The decision will degrade society as “abortion destroyed morality among our young,” and the mandate could lead to killing the elderly, she said.
What solution does she see?
“That’s what I’m worried about,” she said. “I don’t see it happening under this administration. Our only hope is to replace our president with someone who will overturn the Supreme Court decision. That’s what Romney promised.”
Speaking of President Barack Obama, running for re-election against Mitt Romney, she said, “He’s holding the life of every person in his hands through this Obamacare,” and people don’t recognize its power.

 

 

Editor’s Note: Bishop McManus’ homily from this Mass can be heard and seen on the homepage of the diocesan website, www.worcesterdiocese.org.

 

By Tanya Connor

“When the government demands us to do what God commands us not to do, the American heritage of freedom is imperiled, and the very moral foundations of our great republic are dangerously weakened.”
Bishop McManus made this and similar points at the diocese’s opening event for the Fortnight for Freedom, a service of solemn vespers, eucharistic adoration and Benediction which drew more than 800 people to St. Paul Cathedral Friday. Bishops Reilly and Rueger, and dozens of priests and deacons, were among them.
“People were very, very moved and very, very appreciative of the bishop’s message,” said Allison LeDoux, director of the diocesan Respect Life and Marriage and Family Offices. She had disseminated material about the Fortnight, including Bishop McManus’ request that priests bring parishioners to the opening vespers.
Bishop McManus thanked worshippers for coming, telling them their presence was edifying to him as bishop.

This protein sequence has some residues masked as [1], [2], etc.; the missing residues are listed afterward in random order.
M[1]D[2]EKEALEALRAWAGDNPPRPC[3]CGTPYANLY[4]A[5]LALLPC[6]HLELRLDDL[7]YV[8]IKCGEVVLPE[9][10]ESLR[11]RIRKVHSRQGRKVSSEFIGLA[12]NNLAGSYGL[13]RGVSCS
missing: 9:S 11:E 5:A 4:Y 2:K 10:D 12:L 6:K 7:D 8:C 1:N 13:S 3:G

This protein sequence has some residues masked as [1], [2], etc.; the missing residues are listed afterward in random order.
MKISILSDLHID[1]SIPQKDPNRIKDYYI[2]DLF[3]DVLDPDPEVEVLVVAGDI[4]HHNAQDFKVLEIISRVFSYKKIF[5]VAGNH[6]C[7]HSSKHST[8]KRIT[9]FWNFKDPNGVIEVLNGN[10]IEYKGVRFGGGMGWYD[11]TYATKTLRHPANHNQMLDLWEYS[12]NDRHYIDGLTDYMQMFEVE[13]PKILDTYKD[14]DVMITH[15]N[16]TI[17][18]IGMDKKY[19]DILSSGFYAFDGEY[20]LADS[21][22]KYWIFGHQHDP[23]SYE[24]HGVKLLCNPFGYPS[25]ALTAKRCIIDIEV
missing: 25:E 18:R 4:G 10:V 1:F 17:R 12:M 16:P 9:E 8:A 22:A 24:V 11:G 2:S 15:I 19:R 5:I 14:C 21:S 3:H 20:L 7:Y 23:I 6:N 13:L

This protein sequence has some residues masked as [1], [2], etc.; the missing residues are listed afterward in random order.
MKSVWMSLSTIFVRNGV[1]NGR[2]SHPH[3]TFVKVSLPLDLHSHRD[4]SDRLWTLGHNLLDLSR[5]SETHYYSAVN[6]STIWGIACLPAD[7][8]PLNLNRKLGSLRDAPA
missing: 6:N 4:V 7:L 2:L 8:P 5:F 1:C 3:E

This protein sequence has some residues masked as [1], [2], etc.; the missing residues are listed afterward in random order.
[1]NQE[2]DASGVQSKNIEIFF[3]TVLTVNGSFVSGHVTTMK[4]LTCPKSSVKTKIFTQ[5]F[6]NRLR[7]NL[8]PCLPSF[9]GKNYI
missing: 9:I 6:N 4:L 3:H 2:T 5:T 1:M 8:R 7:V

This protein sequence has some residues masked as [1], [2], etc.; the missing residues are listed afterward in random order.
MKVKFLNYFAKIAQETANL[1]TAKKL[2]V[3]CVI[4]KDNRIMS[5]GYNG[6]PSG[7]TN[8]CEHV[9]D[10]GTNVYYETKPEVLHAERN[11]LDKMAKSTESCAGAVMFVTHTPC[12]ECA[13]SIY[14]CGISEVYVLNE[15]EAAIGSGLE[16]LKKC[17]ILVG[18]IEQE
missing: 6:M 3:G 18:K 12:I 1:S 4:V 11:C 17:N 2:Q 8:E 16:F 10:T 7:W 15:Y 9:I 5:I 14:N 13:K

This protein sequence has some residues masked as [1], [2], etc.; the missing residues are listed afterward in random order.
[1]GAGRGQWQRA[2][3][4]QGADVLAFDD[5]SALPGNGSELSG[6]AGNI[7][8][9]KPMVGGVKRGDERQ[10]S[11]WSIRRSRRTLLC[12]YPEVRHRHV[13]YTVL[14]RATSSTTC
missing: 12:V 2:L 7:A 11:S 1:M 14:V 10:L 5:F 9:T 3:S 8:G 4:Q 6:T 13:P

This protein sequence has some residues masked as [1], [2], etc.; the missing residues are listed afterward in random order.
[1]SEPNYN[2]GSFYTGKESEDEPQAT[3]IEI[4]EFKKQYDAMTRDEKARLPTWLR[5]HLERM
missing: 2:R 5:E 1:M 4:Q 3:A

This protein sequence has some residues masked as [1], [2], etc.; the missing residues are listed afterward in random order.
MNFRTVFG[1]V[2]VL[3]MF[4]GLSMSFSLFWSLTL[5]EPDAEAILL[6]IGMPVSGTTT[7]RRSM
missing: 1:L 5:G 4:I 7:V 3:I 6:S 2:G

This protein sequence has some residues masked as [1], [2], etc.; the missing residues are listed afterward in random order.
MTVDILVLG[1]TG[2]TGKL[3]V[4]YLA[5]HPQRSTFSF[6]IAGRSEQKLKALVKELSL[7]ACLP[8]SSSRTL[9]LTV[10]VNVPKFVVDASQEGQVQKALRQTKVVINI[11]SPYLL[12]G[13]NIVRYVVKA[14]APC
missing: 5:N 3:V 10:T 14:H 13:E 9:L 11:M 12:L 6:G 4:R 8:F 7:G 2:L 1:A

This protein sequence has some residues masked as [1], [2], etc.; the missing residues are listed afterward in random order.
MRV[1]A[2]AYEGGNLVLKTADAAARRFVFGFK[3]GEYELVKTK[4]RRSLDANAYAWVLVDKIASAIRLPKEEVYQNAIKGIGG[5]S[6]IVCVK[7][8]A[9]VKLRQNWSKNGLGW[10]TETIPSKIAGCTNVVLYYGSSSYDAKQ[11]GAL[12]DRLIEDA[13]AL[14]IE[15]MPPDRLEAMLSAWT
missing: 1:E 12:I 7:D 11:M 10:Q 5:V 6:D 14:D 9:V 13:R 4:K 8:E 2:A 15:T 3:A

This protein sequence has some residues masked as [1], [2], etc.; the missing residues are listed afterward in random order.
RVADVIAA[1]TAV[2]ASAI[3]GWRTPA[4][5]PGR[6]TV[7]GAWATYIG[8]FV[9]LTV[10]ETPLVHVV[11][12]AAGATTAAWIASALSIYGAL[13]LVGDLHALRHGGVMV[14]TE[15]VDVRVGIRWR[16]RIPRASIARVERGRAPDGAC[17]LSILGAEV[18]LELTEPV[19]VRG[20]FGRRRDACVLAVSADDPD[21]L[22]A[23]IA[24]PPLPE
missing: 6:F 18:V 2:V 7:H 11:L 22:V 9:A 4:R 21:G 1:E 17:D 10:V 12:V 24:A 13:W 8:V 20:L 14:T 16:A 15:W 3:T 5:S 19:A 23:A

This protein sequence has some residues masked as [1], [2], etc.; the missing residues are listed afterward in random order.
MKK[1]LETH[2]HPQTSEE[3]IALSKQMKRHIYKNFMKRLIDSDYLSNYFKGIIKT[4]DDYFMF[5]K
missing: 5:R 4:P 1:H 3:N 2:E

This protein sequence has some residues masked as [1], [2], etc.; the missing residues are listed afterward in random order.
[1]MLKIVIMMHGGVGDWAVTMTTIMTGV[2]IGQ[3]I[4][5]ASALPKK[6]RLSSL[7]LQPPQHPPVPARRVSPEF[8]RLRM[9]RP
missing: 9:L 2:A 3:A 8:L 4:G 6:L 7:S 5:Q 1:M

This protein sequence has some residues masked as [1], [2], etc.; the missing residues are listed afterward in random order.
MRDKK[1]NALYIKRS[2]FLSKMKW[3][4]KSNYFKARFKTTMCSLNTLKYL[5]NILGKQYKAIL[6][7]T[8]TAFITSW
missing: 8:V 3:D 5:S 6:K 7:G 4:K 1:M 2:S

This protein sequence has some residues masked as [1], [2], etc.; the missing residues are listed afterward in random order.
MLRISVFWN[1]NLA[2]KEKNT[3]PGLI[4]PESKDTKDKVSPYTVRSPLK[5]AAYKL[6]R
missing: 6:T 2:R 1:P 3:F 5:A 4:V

“We gather in our cathedral church tonight because the Catholic Bishops of the United States have declared a Fortnight for Freedom, asking Catholics to engage in a ‘great hymn of prayer for our country’ and a ‘national campaign of teaching and witness for religious liberty,’” Bishop McManus said in his homily.
“We bishops – I your bishop – have asked our Catholic faithful to look to the great saints in our Catholic history whose courage we can both admire and emulate,” he said.
He noted that Friday, the day after the Fortnight began, was the feast of Saints John Fisher and Thomas More, “beheaded by a king who demanded that they not speak the truth about the Church and the sacred bond of marriage.” Coming up was the feast of Saints Peter and Paul, “martyred by the Roman emperor for their preaching of the Gospel of Jesus Christ,” he said. The fortnight will conclude on July 4, “the day when we Americans celebrate our nation’s foundation in liberty and justice for all,” he added.
“Our first and most cherished liberty as Americans is religious freedom,  the firm foundation of all our other freedoms,” the bishop said. “For if we Americans are not free to follow our well-formed consciences, if we Americans cannot conduct our religious institutions according to the moral and social teachings of our Catholic faith, then all our other freedoms are made fragile.”
He told the congregation, “It is good for us to be here tonight,” and noted that the bishops have identified “several attacks on religious liberty in our country.”
He spoke of the Department of Health and Human Services mandate that all employers, including Catholic institutions, provide health insurance for contraception, sterilization and abortion-inducing drugs. He called this mandate “a national assault on our Church’s religious liberty without precedent in our nation’s history.”
He also expressed concern about “laws which prohibit the spiritual and charitable assistance given by the Church to undocumented immigrants.” He noted that we, as Church, serve them not because they are Catholics, but because we are Catholic.